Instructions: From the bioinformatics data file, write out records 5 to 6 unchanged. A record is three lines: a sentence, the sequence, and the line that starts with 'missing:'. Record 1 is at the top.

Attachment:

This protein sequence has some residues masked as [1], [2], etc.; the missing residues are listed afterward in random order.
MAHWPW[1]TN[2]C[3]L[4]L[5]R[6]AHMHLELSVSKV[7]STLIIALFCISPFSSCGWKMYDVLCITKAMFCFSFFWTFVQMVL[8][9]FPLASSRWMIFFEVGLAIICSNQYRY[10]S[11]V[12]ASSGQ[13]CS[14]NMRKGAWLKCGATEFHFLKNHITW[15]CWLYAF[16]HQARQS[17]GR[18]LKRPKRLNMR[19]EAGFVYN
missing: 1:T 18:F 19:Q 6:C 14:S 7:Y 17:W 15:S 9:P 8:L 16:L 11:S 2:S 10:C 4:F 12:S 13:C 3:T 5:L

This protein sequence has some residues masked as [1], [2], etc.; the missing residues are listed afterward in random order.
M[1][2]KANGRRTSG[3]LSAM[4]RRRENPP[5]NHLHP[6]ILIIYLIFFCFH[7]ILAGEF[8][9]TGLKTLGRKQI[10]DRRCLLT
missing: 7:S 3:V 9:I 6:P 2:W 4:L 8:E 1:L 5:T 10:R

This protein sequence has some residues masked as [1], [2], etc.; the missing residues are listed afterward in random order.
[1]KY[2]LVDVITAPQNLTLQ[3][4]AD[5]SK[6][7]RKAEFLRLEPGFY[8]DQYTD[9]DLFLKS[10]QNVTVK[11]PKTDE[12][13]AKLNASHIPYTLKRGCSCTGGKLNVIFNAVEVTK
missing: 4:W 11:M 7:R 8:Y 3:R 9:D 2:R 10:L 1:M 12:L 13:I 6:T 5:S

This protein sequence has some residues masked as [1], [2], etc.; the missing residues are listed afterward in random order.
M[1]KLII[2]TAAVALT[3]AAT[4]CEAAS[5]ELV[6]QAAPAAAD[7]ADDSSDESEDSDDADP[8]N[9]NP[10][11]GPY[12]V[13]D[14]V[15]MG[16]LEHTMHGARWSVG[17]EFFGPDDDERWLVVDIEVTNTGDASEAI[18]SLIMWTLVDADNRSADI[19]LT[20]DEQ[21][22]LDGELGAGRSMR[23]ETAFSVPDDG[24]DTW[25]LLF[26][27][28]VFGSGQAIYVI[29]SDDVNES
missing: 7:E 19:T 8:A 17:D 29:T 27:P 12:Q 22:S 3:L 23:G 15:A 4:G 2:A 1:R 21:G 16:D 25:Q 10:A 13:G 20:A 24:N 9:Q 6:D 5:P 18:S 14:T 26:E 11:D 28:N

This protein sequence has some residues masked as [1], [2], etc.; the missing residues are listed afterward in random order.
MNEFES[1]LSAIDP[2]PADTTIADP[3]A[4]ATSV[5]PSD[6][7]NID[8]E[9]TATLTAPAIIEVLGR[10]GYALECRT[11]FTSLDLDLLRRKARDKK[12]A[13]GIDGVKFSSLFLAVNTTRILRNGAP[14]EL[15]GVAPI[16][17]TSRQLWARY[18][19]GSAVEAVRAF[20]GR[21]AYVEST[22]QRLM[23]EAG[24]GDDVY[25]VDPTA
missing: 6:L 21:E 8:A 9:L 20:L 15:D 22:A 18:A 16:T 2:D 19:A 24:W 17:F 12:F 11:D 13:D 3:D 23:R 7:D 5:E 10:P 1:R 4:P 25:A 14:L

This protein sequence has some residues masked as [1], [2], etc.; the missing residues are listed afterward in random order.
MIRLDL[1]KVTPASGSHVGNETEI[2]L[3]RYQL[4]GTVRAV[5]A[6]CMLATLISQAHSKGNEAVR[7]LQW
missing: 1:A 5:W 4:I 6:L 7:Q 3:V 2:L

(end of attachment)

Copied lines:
This protein sequence has some residues masked as [1], [2], etc.; the missing residues are listed afterward in random order.
MNEFES[1]LSAIDP[2]PADTTIADP[3]A[4]ATSV[5]PSD[6][7]NID[8]E[9]TATLTAPAIIEVLGR[10]GYALECRT[11]FTSLDLDLLRRKARDKK[12]A[13]GIDGVKFSSLFLAVNTTRILRNGAP[14]EL[15]GVAPI[16][17]TSRQLWARY[18][19]GSAVEAVRAF[20]GR[21]AYVEST[22]QRLM[23]EAG[24]GDDVY[25]VDPTA
missing: 6:L 21:E 8:A 9:L 20:L 15:D 22:A 18:A 16:T 2:D 19:A 24:W 17:F 12:F 11:D 13:D 3:D 23:R 7:D 5:E 10:P 1:R 4:P 25:A 14:L

This protein sequence has some residues masked as [1], [2], etc.; the missing residues are listed afterward in random order.
MIRLDL[1]KVTPASGSHVGNETEI[2]L[3]RYQL[4]GTVRAV[5]A[6]CMLATLISQAHSKGNEAVR[7]LQW
missing: 1:A 5:W 4:I 6:L 7:Q 3:V 2:L